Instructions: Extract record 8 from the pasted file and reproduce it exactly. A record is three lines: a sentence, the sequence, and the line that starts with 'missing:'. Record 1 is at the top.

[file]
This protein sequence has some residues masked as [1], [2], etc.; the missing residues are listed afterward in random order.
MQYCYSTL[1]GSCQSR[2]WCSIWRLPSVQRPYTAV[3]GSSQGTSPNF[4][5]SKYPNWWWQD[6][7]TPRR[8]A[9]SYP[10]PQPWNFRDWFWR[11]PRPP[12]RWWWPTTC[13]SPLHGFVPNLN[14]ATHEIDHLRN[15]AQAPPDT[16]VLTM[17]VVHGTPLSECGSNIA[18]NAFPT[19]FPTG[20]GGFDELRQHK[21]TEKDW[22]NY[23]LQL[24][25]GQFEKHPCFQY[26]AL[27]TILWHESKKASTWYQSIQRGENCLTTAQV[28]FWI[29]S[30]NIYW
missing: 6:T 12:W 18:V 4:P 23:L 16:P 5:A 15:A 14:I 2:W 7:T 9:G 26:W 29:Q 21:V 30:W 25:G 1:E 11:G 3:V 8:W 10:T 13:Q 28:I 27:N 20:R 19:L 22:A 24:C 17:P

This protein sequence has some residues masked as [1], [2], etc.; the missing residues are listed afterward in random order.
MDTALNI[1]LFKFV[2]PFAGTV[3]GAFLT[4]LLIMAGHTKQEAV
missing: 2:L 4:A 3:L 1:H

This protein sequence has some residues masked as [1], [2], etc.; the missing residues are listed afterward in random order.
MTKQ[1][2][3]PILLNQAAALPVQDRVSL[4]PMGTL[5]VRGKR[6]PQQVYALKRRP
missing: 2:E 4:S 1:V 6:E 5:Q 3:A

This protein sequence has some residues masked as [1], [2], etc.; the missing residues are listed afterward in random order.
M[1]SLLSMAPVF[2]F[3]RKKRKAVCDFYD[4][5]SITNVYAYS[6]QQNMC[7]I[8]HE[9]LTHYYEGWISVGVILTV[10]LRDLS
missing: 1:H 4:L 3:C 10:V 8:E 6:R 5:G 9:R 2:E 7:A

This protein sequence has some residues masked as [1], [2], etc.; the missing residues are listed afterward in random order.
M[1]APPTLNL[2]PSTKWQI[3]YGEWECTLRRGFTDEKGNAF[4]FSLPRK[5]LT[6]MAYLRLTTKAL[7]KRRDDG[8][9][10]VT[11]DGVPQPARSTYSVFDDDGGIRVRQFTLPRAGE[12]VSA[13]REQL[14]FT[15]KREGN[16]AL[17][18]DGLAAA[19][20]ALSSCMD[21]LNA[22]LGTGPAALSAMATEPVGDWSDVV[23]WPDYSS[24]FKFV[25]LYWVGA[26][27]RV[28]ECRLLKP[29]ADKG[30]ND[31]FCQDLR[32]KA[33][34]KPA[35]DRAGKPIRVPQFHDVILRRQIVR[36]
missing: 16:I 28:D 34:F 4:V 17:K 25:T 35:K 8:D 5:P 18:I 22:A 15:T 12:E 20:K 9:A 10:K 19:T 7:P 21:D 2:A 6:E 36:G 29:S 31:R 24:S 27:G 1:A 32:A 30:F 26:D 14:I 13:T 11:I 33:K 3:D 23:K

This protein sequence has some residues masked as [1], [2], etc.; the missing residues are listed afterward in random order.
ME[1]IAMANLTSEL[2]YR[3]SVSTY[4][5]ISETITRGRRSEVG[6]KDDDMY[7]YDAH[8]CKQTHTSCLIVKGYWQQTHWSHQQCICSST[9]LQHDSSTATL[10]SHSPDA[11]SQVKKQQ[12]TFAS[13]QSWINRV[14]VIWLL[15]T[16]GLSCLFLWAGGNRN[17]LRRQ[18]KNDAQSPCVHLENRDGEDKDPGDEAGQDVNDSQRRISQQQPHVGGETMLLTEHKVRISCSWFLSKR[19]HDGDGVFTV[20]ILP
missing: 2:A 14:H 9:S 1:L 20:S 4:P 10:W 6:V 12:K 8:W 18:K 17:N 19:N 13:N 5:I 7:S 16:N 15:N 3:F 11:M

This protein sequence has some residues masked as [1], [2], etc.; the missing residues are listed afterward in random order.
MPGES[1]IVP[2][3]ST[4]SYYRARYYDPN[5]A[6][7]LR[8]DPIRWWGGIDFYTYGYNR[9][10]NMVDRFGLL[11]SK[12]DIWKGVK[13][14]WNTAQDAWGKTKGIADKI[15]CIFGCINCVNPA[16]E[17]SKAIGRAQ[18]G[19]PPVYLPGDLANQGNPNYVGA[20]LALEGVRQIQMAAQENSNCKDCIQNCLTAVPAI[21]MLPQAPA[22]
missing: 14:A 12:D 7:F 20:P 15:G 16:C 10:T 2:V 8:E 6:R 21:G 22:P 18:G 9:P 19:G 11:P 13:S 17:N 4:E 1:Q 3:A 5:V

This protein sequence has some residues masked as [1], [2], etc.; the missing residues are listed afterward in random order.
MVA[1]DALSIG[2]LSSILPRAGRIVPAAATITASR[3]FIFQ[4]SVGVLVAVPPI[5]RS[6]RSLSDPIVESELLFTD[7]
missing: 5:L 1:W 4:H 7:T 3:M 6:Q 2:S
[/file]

This protein sequence has some residues masked as [1], [2], etc.; the missing residues are listed afterward in random order.
MVA[1]DALSIG[2]LSSILPRAGRIVPAAATITASR[3]FIFQ[4]SVGVLVAVPPI[5]RS[6]RSLSDPIVESELLFTD[7]
missing: 5:L 1:W 4:H 7:T 3:M 6:Q 2:S